Colic Prevention Tips

December 9, 2014

Colic is not a disease but rather a combination of signs to reflect abdominal pain in the horse. Colic is still considered the number one killer of horses in the United States and can range from mild to severe. Colic is the main thing that all horse owners fear! Colic can become a life-threatening condition in a relatively short time and should never be ignored. Management plays a crucial role in colic prevention. I hear people say all the time, "Horses survive in the wild. You are just freaking out and over-reacting." Horses are actually extremely fragile creatures, and their anatomy leaves them predisposed to bouts or colic and intestinal torsions.

Horses are creature of habit. They need a low-stress environment. They love routine. In order to minimize stress on your horse, you should develop a routine and stick to it as closely as you can. Sudden climate change or change in feeding habits can bring on colic. Colic risks are more than doubled in the fall and winter. Does your horse have gastric ulcers? Ulcers make your horse much more prone to colic as well.

 

 

Here are a few tips to help reduce the risk of colic:

 

  • Excessive concentrates in the diet or energy-dense supplements have been linked to increased incidence of colic and therefore should be avoided.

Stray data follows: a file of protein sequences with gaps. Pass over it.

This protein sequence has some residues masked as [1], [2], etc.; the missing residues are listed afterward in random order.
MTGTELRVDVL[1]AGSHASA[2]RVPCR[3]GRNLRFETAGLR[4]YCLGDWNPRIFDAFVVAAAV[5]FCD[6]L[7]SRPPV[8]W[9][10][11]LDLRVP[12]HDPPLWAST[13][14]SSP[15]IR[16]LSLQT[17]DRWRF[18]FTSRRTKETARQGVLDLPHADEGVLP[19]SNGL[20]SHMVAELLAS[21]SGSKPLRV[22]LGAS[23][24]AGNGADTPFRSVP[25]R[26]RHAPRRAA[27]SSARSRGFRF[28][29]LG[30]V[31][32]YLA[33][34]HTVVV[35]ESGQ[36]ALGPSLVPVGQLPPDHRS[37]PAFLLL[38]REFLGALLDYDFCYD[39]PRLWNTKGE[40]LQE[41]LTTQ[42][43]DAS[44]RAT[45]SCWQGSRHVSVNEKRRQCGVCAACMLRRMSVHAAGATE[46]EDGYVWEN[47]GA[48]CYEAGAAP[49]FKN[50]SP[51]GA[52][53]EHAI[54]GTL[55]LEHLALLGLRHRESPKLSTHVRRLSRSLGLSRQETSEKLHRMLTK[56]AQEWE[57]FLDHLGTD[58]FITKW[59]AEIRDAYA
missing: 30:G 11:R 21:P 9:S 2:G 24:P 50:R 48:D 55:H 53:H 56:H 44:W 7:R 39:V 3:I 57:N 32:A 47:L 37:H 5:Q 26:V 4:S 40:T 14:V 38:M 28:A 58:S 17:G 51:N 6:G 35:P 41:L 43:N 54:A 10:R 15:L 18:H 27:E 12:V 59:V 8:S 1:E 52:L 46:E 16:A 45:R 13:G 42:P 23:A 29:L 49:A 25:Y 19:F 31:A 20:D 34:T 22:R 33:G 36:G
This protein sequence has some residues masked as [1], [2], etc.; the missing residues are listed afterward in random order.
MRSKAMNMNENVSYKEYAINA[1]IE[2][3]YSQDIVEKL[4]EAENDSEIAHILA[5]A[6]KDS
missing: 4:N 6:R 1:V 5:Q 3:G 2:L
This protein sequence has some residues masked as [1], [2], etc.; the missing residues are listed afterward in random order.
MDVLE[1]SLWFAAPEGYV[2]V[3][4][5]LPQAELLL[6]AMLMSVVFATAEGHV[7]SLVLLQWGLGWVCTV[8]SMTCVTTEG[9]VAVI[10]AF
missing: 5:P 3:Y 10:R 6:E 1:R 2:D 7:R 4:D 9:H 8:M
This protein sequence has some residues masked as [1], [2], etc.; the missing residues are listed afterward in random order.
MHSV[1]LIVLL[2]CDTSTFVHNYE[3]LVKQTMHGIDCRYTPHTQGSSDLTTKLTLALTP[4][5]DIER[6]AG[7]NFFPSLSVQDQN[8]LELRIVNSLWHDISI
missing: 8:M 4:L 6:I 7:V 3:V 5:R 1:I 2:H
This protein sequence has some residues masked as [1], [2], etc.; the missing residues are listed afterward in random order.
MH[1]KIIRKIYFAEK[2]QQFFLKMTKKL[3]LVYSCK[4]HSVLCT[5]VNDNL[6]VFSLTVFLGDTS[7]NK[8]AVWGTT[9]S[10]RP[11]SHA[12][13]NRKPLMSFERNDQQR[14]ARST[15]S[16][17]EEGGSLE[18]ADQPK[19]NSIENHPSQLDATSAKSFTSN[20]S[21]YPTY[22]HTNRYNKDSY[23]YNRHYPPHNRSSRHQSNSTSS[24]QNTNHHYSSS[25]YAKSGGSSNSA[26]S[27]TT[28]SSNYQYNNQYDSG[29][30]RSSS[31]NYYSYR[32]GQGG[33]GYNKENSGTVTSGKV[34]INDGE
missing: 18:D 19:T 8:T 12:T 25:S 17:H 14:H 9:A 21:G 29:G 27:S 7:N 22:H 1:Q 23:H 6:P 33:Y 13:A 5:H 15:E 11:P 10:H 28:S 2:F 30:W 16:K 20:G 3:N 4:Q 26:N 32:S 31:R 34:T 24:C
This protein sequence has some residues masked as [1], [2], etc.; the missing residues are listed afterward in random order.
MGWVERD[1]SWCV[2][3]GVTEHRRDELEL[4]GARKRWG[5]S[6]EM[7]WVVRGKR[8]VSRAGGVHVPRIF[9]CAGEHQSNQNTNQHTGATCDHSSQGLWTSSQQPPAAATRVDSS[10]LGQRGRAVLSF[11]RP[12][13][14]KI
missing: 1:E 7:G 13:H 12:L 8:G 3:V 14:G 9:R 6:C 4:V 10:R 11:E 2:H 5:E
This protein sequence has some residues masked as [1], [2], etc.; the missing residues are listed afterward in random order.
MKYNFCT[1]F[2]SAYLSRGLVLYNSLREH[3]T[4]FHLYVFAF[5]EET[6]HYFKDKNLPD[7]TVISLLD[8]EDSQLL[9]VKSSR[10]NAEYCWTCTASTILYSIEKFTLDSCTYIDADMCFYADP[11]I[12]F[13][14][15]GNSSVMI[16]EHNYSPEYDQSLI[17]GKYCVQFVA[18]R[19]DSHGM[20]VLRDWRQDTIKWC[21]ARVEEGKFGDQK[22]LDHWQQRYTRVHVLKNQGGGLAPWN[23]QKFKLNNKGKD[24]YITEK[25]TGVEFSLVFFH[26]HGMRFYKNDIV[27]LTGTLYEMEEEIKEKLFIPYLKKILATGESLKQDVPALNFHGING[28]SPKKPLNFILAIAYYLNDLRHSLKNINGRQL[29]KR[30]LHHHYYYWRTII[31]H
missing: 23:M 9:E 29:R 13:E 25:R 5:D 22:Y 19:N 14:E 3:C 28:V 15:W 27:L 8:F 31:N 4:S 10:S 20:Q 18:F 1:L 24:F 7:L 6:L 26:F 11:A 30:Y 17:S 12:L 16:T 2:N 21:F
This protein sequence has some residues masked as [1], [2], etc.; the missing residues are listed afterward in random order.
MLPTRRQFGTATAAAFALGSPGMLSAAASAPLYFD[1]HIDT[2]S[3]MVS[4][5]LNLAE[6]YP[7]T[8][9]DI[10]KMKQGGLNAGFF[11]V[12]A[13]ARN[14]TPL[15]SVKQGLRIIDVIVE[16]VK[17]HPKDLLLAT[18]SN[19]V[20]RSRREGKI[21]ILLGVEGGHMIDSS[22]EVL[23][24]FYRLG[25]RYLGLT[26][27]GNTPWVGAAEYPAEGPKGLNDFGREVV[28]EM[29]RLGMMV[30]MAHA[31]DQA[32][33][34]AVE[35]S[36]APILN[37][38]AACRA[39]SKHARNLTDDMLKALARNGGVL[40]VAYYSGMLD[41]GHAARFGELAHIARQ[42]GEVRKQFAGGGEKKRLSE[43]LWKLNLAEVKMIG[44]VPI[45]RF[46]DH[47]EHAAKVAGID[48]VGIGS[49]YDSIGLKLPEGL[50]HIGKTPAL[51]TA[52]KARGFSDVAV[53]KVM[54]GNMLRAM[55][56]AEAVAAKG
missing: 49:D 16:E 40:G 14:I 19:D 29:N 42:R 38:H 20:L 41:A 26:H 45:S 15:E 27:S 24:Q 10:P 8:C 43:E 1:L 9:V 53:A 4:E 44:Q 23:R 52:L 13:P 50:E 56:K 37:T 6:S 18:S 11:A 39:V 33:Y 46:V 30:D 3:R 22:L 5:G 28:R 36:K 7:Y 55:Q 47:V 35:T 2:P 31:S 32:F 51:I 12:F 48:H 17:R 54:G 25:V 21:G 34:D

• At least half of the horse’s diet should be from forage each day.

  • Smaller rations and more frequent feedings are more in line with the way the horse maintains himself in the wild.

  • Hay should be fed free choice throughout the day.

  • A regular deworming program should be in effect whether it is rotational deworming or indicated by routine fecal testing (I recommend the latter, but you have to do whatever your barn recommends.)

  • Fresh clean water should be available at all times. Make sure that you break up all ice in troughs and buckets in the winter.

  • Horses still warm from exercise should not be allowed to drink excessive amounts of cold water.

  • Horses should not be fed on the ground but rather in feeders. (This is to prevent thing like sand colic)

  • Hay bedding and pasture should be monitored for noxious weeds, foreign material and other toxic substances.

  • Pay special attention to stress in your horse's environment. Changes in workload or when transporting make your horse especially vulnerable to colic.

  • Minimize stress the best that you can

 

 

 

All horses are susceptible to colic, although some more than others. Proper stable and horse management are the main ways to keep a colic incident from happening. Nothing is 100%, and there are some horses that will colic no matter what you do. If you do not currently have equine mortality insurance with colic coverage, I highly suggest looking into it. If you do not want to buy an insurance policy I would recommend looking into SmartDigest Ultra from SmartPak. When you use this product you will automatically be enrolled in their $7,500 colic surgery reimbursement program. (Certain conditions do apply.)

Always remember if you have any questions, consult an equine professional that you trust and even your veterinarian for more in-depth information.

 

 

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